I wanted to learn how to grow the foods we eat daily as well as produce I don’t buy as often as I’d like because of the steep price tag of buying them organic. Hence the variety. As a gardening newbie, I am being gentle with myself as I learn how to plant, take care and harvest each plant. If I was more organized I would keep a plant diary but I am not there yet.
Only the spinach and kale came from my own purchased seeds. The rest were purchased as seedlings from local greenhouses/garden sales or given to me by community members.
The cinderblock, rebar, fencing, landscaping fabric, and mulch were all purchased from a local hardware store.
The yummy garden soil was also purchased locally.
A hose to water the plants.
A can-do attitude.
Cool Stuff that has happened :
I have already cooked meals and made salads with the spinach, lettuce, and tomato from the garden. I am enjoying watching everything grow.
Fun fact about me, I am obsessed with mushrooms and would like to study Mycology indepth one day. For now I get to ooh and aahh over all the cool mushrooms that have sprouted from the healthy soil in the garden.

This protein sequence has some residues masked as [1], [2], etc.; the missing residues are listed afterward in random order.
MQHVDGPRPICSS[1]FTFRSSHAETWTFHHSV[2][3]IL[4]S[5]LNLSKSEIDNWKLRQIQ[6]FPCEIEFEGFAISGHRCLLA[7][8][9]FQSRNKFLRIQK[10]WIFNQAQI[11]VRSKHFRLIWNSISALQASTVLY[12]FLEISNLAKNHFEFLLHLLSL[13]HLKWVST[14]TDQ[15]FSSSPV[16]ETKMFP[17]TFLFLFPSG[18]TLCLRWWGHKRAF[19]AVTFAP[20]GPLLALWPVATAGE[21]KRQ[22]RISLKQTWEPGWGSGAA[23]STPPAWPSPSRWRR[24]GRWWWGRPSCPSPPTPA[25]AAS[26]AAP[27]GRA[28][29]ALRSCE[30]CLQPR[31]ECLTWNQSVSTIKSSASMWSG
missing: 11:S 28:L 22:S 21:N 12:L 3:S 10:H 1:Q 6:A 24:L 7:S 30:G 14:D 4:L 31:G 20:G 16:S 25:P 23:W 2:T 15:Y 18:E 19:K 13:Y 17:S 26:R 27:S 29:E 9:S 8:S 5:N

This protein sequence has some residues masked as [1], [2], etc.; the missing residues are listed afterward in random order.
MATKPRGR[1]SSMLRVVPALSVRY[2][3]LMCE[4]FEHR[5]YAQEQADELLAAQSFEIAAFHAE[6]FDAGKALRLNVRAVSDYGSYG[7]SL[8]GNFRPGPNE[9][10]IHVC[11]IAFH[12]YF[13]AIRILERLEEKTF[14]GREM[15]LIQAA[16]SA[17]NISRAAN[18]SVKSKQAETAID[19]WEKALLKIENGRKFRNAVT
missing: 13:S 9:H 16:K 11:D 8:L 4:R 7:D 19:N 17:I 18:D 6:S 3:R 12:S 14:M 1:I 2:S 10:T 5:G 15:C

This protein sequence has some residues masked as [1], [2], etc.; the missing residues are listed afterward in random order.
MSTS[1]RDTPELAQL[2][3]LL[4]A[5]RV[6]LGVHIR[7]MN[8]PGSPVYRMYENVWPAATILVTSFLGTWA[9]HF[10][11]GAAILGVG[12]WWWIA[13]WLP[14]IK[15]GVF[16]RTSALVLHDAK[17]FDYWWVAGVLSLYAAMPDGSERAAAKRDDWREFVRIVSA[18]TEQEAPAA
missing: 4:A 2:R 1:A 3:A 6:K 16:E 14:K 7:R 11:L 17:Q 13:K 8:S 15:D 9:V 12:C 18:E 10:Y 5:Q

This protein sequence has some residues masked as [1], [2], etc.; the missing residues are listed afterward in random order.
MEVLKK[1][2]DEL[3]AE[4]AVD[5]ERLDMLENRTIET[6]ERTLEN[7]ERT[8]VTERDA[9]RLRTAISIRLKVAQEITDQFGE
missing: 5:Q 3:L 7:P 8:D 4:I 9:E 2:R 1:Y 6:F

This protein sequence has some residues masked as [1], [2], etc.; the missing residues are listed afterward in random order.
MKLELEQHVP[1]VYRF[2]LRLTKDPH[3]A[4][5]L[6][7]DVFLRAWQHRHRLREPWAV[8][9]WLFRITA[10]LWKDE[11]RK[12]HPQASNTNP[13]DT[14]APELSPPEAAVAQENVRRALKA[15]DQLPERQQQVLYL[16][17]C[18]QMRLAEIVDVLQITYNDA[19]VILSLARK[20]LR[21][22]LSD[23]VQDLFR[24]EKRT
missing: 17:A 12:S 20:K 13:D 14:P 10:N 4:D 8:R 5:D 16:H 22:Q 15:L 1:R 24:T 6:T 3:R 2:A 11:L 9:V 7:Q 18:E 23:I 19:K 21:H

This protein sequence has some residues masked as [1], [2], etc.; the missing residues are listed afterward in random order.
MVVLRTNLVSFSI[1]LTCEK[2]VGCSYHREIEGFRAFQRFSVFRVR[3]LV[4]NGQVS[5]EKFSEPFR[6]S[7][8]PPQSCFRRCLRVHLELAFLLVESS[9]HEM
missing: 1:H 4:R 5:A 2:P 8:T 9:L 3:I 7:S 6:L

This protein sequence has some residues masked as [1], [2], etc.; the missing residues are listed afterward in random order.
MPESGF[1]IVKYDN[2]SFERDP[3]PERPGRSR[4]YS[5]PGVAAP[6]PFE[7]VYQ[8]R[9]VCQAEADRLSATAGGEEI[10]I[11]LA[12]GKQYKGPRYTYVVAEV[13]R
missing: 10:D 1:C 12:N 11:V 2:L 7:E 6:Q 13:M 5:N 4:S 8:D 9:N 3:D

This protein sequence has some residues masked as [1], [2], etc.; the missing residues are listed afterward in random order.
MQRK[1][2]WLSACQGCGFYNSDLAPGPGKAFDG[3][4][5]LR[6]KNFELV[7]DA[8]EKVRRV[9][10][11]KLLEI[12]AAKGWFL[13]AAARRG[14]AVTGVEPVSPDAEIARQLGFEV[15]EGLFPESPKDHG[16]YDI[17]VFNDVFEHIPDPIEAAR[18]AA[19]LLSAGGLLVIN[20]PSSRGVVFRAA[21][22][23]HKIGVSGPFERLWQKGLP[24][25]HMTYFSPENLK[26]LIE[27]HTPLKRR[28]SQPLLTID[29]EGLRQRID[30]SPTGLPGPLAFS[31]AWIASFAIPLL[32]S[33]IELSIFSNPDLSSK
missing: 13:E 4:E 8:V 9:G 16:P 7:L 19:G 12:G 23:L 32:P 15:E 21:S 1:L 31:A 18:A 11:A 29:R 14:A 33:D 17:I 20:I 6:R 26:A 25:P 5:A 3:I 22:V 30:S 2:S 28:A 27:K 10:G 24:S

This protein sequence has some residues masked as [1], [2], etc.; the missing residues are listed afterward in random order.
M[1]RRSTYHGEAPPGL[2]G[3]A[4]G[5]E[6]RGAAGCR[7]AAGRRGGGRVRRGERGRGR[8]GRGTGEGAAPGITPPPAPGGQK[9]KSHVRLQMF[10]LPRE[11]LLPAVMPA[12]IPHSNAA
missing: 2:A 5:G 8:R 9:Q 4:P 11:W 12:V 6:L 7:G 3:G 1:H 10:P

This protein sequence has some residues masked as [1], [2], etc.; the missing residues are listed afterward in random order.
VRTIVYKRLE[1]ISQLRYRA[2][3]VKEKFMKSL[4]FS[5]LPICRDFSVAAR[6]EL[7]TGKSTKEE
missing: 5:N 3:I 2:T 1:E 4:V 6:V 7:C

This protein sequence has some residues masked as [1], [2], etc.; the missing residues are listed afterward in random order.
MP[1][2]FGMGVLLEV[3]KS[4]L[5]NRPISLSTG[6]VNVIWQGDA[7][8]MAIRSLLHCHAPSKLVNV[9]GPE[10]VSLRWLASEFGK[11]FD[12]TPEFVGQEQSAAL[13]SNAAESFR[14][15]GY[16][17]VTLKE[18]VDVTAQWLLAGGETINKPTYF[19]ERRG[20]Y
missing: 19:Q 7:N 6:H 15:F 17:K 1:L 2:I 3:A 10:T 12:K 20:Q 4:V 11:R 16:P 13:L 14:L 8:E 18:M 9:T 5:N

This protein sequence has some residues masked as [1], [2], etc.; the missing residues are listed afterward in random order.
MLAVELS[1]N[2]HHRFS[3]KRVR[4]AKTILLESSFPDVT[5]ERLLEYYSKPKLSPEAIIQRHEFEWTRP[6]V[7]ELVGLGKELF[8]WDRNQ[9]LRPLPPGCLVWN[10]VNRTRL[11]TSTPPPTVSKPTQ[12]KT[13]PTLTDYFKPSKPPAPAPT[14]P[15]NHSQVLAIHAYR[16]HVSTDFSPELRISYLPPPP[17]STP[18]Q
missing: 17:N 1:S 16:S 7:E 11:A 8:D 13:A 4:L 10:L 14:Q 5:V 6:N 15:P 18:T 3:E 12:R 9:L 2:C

Pests decimating my collard greens and cauliflower leaves. I now know to spray a solution of Diatomaceous earth on the leaves and check for the creepy bastards each morning.
The ladybugs and praying mantises I purchased as natural pest control took off and left me high and dry.
If you can’t tell by this post, I am having a blast nurturing my green thumb. I hope this inspires anyone who thinks they can’t garden to give it a try. We should all get cosy with Mother Nature when we can.
I am often accosted in Target by exasperated well meaning white caregiver’s with multi-racial children who have curly hair. They need tips, and I have lots, but not always while i’m shopping. The internet has a smorgasbord of awesome content for just how to maintain a thriving curly mane but sometimes you need just the basics. If I could keep this infographic on me to pass around I totally would.
This is my introductory advice on how to get thriving curls:
What if I told you that you could wear a pair of shoes all day and after an active day, experience no foot pain? What if I told you that a majority of the shoes we wear and buy are trash for your feet?